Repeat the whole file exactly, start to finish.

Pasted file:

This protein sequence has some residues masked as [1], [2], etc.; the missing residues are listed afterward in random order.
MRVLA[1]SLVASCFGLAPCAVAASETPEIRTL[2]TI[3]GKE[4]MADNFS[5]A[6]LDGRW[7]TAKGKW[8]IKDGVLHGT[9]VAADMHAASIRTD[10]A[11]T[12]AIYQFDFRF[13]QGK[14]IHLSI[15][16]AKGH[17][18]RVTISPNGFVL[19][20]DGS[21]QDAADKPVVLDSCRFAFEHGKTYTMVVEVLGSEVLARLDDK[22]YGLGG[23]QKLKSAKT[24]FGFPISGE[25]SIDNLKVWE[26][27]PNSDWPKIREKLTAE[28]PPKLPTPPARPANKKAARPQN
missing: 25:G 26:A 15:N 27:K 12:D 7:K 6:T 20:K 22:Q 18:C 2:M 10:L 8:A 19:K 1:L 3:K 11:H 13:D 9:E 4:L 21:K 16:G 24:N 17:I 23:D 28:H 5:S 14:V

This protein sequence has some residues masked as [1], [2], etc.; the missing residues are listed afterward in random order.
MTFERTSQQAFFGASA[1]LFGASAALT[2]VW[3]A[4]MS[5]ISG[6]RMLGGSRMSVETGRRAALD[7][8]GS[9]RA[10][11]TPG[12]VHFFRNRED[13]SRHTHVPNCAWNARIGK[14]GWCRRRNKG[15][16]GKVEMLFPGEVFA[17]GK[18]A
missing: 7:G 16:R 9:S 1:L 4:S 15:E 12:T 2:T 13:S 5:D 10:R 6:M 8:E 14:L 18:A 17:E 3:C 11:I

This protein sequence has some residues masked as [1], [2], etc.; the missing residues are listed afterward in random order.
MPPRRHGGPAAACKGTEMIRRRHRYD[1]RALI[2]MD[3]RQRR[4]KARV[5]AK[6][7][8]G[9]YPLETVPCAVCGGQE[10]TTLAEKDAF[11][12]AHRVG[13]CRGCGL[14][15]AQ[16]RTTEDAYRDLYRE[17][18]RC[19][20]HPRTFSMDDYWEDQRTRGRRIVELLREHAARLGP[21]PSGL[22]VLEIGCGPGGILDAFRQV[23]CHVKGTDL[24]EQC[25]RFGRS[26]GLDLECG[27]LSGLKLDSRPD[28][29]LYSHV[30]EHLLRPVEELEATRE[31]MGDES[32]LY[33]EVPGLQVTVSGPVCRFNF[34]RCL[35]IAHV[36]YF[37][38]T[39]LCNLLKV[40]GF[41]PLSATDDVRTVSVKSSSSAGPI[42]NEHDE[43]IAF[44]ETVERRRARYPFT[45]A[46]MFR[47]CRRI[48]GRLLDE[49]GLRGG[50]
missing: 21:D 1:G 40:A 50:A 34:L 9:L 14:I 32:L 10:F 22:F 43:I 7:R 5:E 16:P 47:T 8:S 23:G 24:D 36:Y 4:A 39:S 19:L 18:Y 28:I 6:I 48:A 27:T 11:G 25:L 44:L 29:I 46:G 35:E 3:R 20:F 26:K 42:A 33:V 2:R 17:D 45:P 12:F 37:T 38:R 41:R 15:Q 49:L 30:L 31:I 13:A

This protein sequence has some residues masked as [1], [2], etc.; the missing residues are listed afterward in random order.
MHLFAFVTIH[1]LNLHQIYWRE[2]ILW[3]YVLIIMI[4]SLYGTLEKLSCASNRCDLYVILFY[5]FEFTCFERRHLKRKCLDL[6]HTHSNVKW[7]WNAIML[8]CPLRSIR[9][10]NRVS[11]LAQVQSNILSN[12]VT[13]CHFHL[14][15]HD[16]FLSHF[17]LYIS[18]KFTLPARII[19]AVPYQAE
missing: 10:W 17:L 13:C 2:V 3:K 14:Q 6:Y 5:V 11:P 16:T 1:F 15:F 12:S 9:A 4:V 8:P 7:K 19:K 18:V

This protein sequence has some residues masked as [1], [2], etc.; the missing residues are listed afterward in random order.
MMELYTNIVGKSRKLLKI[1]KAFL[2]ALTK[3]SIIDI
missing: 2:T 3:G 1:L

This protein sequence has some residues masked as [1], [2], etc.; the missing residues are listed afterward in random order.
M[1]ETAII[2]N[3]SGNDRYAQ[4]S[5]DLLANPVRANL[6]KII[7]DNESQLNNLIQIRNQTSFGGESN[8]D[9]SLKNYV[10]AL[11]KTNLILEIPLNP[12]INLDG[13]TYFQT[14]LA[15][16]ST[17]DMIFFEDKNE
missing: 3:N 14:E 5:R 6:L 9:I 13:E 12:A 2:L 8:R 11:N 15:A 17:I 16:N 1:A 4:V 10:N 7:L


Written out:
This protein sequence has some residues masked as [1], [2], etc.; the missing residues are listed afterward in random order.
MRVLA[1]SLVASCFGLAPCAVAASETPEIRTL[2]TI[3]GKE[4]MADNFS[5]A[6]LDGRW[7]TAKGKW[8]IKDGVLHGT[9]VAADMHAASIRTD[10]A[11]T[12]AIYQFDFRF[13]QGK[14]IHLSI[15][16]AKGH[17][18]RVTISPNGFVL[19][20]DGS[21]QDAADKPVVLDSCRFAFEHGKTYTMVVEVLGSEVLARLDDK[22]YGLGG[23]QKLKSAKT[24]FGFPISGE[25]SIDNLKVWE[26][27]PNSDWPKIREKLTAE[28]PPKLPTPPARPANKKAARPQN
missing: 25:G 26:A 15:N 27:K 12:D 7:K 6:T 20:K 22:Q 18:C 2:M 10:L 8:A 19:K 1:L 3:K 11:H 13:D 9:E 4:L 21:K 16:G 24:N 17:I 23:D 28:H 5:S 14:V

This protein sequence has some residues masked as [1], [2], etc.; the missing residues are listed afterward in random order.
MTFERTSQQAFFGASA[1]LFGASAALT[2]VW[3]A[4]MS[5]ISG[6]RMLGGSRMSVETGRRAALD[7][8]GS[9]RA[10][11]TPG[12]VHFFRNRED[13]SRHTHVPNCAWNARIGK[14]GWCRRRNKG[15][16]GKVEMLFPGEVFA[17]GK[18]A
missing: 7:G 16:R 9:S 1:L 4:S 15:E 12:T 2:T 13:S 5:D 10:R 6:M 8:E 14:L 18:A 17:E 3:C 11:I

This protein sequence has some residues masked as [1], [2], etc.; the missing residues are listed afterward in random order.
MPPRRHGGPAAACKGTEMIRRRHRYD[1]RALI[2]MD[3]RQRR[4]KARV[5]AK[6][7][8]G[9]YPLETVPCAVCGGQE[10]TTLAEKDAF[11][12]AHRVG[13]CRGCGL[14][15]AQ[16]RTTEDAYRDLYRE[17][18]RC[19][20]HPRTFSMDDYWEDQRTRGRRIVELLREHAARLGP[21]PSGL[22]VLEIGCGPGGILDAFRQV[23]CHVKGTDL[24]EQC[25]RFGRS[26]GLDLECG[27]LSGLKLDSRPD[28][29]LYSHV[30]EHLLRPVEELEATRE[31]MGDES[32]LY[33]EVPGLQVTVSGPVCRFNF[34]RCL[35]IAHV[36]YF[37][38]T[39]LCNLLKV[40]GF[41]PLSATDDVRTVSVKSSSSAGPI[42]NEHDE[43]IAF[44]ETVERRRARYPFT[45]A[46]MFR[47]CRRI[48]GRLLDE[49]GLRGG[50]
missing: 21:D 1:G 40:A 50:A 34:L 9:L 14:I 32:L 10:F 22:F 43:I 7:R 5:E 16:P 47:T 8:S 23:G 24:D 36:Y 4:A 39:S 19:L 18:Y 28:I 6:I 48:A 27:T 11:G 25:L 44:L 29:I 46:G 35:E 3:R 20:F 26:K 42:A 33:V 2:R 17:D 45:P 12:F 37:T 38:R 41:R 15:Q 49:L 30:L 31:I 13:A

This protein sequence has some residues masked as [1], [2], etc.; the missing residues are listed afterward in random order.
MHLFAFVTIH[1]LNLHQIYWRE[2]ILW[3]YVLIIMI[4]SLYGTLEKLSCASNRCDLYVILFY[5]FEFTCFERRHLKRKCLDL[6]HTHSNVKW[7]WNAIML[8]CPLRSIR[9][10]NRVS[11]LAQVQSNILSN[12]VT[13]CHFHL[14][15]HD[16]FLSHF[17]LYIS[18]KFTLPARII[19]AVPYQAE
missing: 10:W 17:L 13:C 2:V 3:K 14:Q 6:Y 5:V 11:P 16:T 1:F 15:F 12:S 9:A 4:V 8:P 7:K 19:K 18:V

This protein sequence has some residues masked as [1], [2], etc.; the missing residues are listed afterward in random order.
MMELYTNIVGKSRKLLKI[1]KAFL[2]ALTK[3]SIIDI
missing: 2:T 3:G 1:L

This protein sequence has some residues masked as [1], [2], etc.; the missing residues are listed afterward in random order.
M[1]ETAII[2]N[3]SGNDRYAQ[4]S[5]DLLANPVRANL[6]KII[7]DNESQLNNLIQIRNQTSFGGESN[8]D[9]SLKNYV[10]AL[11]KTNLILEIPLNP[12]INLDG[13]TYFQT[14]LA[15][16]ST[17]DMIFFEDKNE
missing: 3:N 14:E 5:R 6:L 9:I 13:E 12:A 2:L 8:R 11:N 15:A 17:I 16:N 1:A 4:V 10:N 7:L